The Caterham F1 team‘s participation in next weekend's US Grand Prix is in increasing doubt after staff were locked out of the squad's Leafield factory.
This is the latest development in a feud between the team's current owners and administrators, who were brought in earlier this week after Caterham Sports Limited, a company which services the cars, went into administration.
The closure of the factory arrives less than 24 hours after the team's current management released a strongly worded statement saying the new owners would walk away from the outfit.
New owners Engavest SA suggested former owner Tony Fernandes had not honoured agreements during the sale process, with a further statement issued on Thursday claiming that the entrepreneur remains the owner of the team and “is fully responsible for all activities”.
“On 29 June 2014 Engavest SA signed a Sale and Purchase Agreement with Tony Fernandes and the Caterham Group to acquire the shares of 1Malaysia Racing Team/Caterham F1,” read the statement.
“Engavest SA has fulfilled all the conditions precedent, including paying the purchase price for the shares.
“The shares have not been transferred and therefore Mr Fernandes remains the owner of Caterham F1 and is fully responsible for all its activities.”
Fernandes has responded to the allegations by issuing a counter statement claiming Engavest SA had not fulfilled their obligations of the sale agreement.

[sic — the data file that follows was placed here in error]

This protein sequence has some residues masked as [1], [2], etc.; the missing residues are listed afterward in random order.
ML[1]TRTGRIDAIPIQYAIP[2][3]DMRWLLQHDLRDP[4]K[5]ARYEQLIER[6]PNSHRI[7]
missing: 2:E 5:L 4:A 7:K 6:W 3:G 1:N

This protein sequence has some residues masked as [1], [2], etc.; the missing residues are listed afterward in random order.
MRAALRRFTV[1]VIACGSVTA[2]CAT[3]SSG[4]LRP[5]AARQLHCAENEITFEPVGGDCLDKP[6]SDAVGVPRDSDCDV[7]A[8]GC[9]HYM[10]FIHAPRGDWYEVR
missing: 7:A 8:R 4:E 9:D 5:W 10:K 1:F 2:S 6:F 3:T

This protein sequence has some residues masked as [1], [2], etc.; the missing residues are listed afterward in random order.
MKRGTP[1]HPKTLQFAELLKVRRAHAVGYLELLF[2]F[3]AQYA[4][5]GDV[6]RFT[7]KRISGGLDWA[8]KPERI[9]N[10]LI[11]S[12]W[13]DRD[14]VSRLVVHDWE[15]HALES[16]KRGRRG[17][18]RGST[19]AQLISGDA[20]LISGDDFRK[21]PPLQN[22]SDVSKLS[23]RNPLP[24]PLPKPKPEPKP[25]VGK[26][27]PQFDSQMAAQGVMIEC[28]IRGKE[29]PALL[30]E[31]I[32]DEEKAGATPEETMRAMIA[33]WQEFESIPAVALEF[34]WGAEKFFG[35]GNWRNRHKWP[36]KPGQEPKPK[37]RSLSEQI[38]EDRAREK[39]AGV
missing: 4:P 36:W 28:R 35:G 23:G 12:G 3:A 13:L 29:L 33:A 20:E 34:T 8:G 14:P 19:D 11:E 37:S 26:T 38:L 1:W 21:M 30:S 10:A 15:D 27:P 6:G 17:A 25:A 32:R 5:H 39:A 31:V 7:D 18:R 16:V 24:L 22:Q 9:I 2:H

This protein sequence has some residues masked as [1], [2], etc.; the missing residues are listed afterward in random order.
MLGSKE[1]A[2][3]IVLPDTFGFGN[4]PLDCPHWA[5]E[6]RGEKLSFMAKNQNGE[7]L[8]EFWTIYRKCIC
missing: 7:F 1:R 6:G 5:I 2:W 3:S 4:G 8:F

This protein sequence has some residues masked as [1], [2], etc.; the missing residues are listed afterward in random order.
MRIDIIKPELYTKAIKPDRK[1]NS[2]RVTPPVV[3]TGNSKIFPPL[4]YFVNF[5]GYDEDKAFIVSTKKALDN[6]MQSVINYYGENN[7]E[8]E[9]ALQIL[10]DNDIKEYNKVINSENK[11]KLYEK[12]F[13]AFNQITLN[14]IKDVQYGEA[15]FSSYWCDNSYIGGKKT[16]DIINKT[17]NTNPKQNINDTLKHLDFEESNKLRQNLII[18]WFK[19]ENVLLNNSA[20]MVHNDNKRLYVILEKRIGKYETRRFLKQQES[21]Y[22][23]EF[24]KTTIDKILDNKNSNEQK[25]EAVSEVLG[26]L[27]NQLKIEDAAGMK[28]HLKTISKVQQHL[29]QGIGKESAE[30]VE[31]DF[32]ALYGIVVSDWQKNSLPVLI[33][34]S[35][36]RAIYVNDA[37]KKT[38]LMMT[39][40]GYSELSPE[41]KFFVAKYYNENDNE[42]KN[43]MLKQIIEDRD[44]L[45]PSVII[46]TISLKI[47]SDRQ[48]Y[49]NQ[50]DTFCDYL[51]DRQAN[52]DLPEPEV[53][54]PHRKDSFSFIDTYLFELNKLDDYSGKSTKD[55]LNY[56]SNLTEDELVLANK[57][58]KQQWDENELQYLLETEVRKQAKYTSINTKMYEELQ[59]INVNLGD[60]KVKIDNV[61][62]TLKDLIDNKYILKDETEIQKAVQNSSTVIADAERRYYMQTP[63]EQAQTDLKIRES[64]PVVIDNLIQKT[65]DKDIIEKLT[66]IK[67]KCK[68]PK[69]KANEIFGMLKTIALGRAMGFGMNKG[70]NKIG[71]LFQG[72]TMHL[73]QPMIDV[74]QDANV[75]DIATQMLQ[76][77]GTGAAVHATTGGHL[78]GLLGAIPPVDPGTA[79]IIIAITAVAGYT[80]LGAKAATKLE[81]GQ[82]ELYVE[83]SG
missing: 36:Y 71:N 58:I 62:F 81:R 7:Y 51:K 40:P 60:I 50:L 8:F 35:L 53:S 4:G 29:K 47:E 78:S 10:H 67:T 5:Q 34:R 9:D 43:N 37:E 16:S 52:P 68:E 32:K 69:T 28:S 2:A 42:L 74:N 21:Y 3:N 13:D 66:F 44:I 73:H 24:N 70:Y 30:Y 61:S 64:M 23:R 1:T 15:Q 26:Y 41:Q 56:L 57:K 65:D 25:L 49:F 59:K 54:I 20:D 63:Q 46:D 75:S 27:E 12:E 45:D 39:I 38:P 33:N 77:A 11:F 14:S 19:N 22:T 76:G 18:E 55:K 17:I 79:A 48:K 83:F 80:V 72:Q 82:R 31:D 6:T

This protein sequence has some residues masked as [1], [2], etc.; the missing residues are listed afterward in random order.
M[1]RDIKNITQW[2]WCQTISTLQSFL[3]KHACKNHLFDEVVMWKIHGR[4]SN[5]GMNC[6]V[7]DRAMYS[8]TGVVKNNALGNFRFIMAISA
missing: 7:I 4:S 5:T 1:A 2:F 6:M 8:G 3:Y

“In June 2014, I decided, together with my co-shareholders, to sell my stake in the Caterham F1 team,” Fernandes said in a statement.
“We agreed in good faith to sell the shares to a Swiss company named ‘Engavest' on the basis that Engavest undertook to pay all of the existing and future creditors, including the staff.
“The continued payment of staff and creditors was so important to me that I ensured that the shares would not be transferred to the new buyers unless they complied with this condition.
“Sadly, Engavest has failed to comply with any of the conditions in the agreement and Caterham Sports Ltd (the UK operating company of the F1 team) has had to be put into administration by the bank, with large sums owing to numerous creditors.
“Our agreement with Engavest was very clear: there was no legal obligation to transfer the shares to them unless certain conditions – which included paying creditors – were met. Those conditions have not been met. Our lawyers have asked Engavest several times to comply with these conditions but they have failed to engage.
“If you agree to buy a business, you must pay its bills. They have breached that promise and now, sadly, it is others such as the employees and the fans of the Caterham F1 team that will suffer if the team ceases to race.
“I sincerely hope that this will not be the case and that a solution can be found.”
It is understood talks between the team's management and administrators from London firm Smith and Williamson are ongoing.
However, a deal must be struck before administrators will allow the cars to be released from the factory to compete at the Circuit of the Americas next weekend.